Motorola, one of the major telephone handset makers, has filed a complaint with the U.S. International Trade Commission accusing Apple of violating 18 patents. In an announcement on the Motorola website, the company said that Apple included technology in the iPhone, iPod Touch, and certain Mac computers that was developed by Motorola.
Motorola claims that it attempted to license technology to Apple, and engaged in "lengthy negotiations" with the iPhone maker, but a deal could not be reached. The company alleged that Apple "refused" to pay for a license.
The complaint was filed against Apple in two U.S. districts: the Northern District of Illinois and the Southern District of Florida. It covers technologies such as wireless email, proximity sensing, software application management, location-based services and multi-device synchronization.
"Motorola has innovated and patented throughout every cycle of the telecommunications industry evolution, from Motorola's invention of the cell phone to its development of premier smartphone products," said Kirk Dailey, corporate vice president of intellectual property with Motorola Mobility. "We have extensively licensed our industry-leading intellectual property portfolio, consisting of tens of thousands of patents in the U.S. and worldwide.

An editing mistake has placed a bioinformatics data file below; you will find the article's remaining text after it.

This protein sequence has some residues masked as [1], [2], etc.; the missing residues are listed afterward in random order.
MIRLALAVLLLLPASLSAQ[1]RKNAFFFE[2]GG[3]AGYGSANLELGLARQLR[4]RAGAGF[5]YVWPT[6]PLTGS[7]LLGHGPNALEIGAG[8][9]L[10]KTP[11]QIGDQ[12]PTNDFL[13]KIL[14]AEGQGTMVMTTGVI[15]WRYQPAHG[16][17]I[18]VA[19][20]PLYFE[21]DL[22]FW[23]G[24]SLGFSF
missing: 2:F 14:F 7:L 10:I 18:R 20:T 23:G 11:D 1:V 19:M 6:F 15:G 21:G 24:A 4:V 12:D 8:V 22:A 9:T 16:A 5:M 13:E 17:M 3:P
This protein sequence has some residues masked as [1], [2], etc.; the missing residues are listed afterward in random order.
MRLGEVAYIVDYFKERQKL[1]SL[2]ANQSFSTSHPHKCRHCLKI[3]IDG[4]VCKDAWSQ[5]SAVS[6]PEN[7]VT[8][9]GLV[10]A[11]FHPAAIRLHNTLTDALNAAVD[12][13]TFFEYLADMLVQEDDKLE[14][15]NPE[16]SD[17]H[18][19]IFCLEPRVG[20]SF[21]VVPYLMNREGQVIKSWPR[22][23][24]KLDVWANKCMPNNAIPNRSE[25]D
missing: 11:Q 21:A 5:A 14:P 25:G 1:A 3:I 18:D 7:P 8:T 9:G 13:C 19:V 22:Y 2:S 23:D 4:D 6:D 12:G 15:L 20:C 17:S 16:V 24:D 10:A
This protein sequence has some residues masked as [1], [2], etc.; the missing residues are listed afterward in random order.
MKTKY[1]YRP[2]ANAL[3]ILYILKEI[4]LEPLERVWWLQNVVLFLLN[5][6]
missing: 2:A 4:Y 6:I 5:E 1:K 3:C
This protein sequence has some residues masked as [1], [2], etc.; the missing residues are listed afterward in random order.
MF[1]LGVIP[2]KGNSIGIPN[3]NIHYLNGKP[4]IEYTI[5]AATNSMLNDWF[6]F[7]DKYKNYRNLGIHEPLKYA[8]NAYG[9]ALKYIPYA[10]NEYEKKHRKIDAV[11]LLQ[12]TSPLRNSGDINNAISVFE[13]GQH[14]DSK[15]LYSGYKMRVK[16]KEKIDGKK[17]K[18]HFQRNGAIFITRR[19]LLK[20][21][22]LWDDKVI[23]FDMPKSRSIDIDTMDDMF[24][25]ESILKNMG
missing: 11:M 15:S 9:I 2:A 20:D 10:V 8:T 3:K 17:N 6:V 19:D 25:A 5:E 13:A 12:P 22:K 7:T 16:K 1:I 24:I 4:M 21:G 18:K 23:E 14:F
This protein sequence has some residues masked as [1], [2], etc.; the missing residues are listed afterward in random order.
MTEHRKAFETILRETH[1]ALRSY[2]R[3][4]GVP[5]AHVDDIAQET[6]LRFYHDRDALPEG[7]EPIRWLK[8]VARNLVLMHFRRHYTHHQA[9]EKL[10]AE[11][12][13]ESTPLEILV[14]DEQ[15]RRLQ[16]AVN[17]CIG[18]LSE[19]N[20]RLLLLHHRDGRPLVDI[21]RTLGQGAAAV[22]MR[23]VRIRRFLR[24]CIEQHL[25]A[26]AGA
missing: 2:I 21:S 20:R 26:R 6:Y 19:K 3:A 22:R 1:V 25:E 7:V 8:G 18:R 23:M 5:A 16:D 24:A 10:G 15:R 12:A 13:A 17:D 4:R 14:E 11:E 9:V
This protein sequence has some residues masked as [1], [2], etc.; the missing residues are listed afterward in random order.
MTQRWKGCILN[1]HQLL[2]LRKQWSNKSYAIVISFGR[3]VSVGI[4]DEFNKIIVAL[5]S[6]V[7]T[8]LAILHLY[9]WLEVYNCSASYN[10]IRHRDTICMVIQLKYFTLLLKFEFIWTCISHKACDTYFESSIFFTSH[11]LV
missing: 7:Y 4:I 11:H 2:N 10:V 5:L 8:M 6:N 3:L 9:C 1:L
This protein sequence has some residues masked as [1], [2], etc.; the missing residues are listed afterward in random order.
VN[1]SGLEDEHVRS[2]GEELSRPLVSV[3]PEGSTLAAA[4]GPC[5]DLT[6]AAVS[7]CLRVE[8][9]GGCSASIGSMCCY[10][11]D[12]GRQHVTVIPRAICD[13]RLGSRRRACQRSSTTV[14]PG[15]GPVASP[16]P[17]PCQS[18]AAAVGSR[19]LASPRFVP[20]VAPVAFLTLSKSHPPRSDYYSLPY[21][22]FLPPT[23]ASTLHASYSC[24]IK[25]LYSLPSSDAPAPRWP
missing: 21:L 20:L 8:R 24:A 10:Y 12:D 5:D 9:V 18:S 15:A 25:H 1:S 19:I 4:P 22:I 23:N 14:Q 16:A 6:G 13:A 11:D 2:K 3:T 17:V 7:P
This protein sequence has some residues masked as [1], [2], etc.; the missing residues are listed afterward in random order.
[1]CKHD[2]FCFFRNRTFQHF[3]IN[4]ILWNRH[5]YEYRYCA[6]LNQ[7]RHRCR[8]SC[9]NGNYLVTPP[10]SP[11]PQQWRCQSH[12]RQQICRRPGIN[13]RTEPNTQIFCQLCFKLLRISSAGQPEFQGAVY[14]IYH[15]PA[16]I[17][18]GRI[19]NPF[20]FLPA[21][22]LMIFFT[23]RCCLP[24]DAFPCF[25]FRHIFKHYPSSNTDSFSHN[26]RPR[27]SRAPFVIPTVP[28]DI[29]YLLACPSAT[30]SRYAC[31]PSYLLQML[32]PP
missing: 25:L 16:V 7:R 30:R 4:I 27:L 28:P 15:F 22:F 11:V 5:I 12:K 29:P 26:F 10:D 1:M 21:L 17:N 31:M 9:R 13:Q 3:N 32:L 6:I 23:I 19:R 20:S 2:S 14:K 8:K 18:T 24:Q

"Apple's late entry into the telecommunications market, we engaged in lengthy negotiations, but Apple has refused to take a license. We had no choice but to file these complaints to halt Apple's continued infringement. Motorola will continue to take all necessary steps to protect its R&D and intellectual property, which are critical to the company's business."
Motorola's lawsuit is just the latest in a long list of complaints involving smartphones before the International Trade Commission. For those keeping score at home, Microsoft sued Motorola last week, Oracle sued Google over Android, and HTC and Apple fought it out over patents.
The Gaurdian has created a visual representation of the current lawsuits in the mobile industry